Technological advances have often focused on making life easier for people, either by saving them time or adding an element of convenience to completing tasks by reducing the amount of effort needed. However, there are also technological developments that aim to enhance human performance rather than simply making tasks easier. One example of this is powered exoskeletons. Here is an overview of the purpose and potential applications for these devices, and a look at how close we are to getting powered exoskeletons.
What is a Powered Exoskeleton?
Powered exoskeletons are wearable mobile machines that are powered by various technologies, such as pneumatics, electric motors, hydraulics, levers, or a combination of these technologies. The purpose of these devices is to improve the strength and endurance of limb movement. While the idea of such a device may seem modern and innovative, it is actually a concept with a long history as the first powered exoskeleton was developed in Russia in 1890. This passive device required human input and used energy stored in compressed gas bags. A collaboration between the United States Army and General Electric led to the first true mobile machine in the 1960s. The powered armor suit they created was called Hardiman, and it was powered by a combination of electricity and hydraulics.
The Applications of Powered Exoskeletons
There are four main applications for powered exoskeletons; medical, military, civilian, and industrial.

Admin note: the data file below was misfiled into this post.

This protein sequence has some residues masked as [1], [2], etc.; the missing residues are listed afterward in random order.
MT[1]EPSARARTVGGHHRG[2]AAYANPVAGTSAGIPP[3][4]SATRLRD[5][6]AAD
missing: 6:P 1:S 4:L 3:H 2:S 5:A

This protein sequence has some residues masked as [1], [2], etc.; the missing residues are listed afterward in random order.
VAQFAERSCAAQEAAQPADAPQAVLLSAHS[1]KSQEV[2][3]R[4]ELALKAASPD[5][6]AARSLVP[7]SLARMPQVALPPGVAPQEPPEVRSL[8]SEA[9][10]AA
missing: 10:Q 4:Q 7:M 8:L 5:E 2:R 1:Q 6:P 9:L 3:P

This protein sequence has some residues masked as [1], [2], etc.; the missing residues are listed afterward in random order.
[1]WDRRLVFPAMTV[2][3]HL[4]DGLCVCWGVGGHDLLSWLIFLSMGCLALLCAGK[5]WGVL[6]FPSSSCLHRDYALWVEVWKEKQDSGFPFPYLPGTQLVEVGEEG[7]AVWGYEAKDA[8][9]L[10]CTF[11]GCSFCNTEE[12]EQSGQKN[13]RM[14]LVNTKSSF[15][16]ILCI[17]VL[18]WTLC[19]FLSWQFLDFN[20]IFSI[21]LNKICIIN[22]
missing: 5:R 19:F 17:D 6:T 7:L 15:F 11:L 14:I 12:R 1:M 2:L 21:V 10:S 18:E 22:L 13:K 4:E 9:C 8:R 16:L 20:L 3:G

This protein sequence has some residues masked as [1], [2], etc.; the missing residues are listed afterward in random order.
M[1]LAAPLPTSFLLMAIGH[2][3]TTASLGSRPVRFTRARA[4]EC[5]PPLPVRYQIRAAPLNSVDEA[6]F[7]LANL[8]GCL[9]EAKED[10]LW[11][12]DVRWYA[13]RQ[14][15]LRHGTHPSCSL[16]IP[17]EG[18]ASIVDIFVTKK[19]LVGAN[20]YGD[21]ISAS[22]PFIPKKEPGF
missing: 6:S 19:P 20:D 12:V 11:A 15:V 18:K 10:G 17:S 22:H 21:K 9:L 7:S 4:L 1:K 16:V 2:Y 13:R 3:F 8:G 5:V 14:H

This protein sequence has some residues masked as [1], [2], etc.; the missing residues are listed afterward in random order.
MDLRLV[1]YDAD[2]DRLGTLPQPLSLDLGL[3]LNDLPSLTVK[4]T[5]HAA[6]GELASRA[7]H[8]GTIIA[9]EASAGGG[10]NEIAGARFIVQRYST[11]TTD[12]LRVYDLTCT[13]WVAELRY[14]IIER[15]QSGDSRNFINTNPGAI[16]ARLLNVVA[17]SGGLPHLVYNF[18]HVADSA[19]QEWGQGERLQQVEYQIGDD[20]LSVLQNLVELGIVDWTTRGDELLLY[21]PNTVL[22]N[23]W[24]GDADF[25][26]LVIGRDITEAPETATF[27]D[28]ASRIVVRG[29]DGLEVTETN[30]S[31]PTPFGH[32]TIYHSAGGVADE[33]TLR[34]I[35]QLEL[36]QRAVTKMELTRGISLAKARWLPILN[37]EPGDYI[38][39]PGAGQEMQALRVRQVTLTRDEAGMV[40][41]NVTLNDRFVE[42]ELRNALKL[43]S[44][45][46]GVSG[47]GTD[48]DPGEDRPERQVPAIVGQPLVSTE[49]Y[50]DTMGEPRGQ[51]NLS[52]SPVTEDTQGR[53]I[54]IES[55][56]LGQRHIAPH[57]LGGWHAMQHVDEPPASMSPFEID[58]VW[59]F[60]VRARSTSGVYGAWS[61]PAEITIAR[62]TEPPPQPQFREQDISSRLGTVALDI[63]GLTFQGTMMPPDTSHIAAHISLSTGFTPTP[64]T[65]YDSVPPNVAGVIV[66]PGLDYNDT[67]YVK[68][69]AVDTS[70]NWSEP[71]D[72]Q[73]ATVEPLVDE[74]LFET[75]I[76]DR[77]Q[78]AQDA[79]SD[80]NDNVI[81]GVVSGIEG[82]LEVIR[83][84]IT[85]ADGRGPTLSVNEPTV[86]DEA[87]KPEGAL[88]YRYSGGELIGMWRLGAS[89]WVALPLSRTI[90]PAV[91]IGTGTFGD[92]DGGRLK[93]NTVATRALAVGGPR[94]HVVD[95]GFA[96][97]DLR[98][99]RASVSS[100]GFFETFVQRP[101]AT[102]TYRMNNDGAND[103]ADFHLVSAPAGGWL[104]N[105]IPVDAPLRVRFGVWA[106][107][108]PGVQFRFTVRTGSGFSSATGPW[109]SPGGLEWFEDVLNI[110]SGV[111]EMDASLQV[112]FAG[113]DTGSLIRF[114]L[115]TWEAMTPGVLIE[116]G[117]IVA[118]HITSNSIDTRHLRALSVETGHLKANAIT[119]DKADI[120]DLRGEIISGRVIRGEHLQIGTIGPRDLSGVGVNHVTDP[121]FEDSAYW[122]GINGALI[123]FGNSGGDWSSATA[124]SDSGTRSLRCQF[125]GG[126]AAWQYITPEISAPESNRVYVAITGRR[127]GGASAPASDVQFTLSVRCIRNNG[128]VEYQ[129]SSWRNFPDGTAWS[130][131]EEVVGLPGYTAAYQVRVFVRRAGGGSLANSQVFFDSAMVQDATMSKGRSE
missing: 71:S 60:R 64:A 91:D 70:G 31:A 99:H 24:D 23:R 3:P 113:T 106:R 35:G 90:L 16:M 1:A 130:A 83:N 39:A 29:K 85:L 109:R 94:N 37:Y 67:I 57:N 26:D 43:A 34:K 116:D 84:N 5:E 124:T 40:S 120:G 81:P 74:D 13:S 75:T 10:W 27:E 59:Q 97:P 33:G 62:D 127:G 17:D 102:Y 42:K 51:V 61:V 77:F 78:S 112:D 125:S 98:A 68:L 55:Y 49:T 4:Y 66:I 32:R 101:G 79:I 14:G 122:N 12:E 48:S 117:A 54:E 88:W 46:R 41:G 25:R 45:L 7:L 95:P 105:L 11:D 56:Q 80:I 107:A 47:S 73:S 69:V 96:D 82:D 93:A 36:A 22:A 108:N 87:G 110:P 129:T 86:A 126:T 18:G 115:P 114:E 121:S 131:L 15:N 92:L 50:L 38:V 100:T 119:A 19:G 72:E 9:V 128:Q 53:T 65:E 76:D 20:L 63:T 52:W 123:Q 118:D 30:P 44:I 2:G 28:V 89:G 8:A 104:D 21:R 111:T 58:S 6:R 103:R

- Medical0 There is the potential for powered exoskeletons to play an important role in elderly care. Another medical use is in the rehabilitation of patients who have suffered a spinal injury or stroke. Furthermore, it is possible that surgeons could wear powered exoskeletons to perform surgery with enhanced precision.
- Military – Military applications have been an important focus of developments. A powered exoskeleton could allow soldiers to carry heavier loads while running. It may also increase their productivity and decrease fatigue.
- Civilian- There are lots of possible applications for civilians, but one that has gained attention is for firefighters and other rescue workers to wear them to increase chances of survival in dangerous situations.
- Industrial- Industrial workers could wear powered exoskeletons to help them with repetitive tasks and lifting greater loads. It is also a useful technology in industrial environments because of the aging workforce. Older workers are at greater risk of work-related musculoskeletal diseases, and this technology could reduce this risk.
What is Available Now?
Although powered exoskeletons are not at the point where they are being used or are available to buy, there have already been some examples of working powered exoskeletons. According to How Stuff Works, defense contractor Raytheon demonstrated the experimental XOS-2 in 2010. This is a wearable robotic device that is guided by the human brain. Without any effort on the part of the wearer, the user can lift up to three times the amount of the weight of an unassisted human.
Is There Anything Under Development?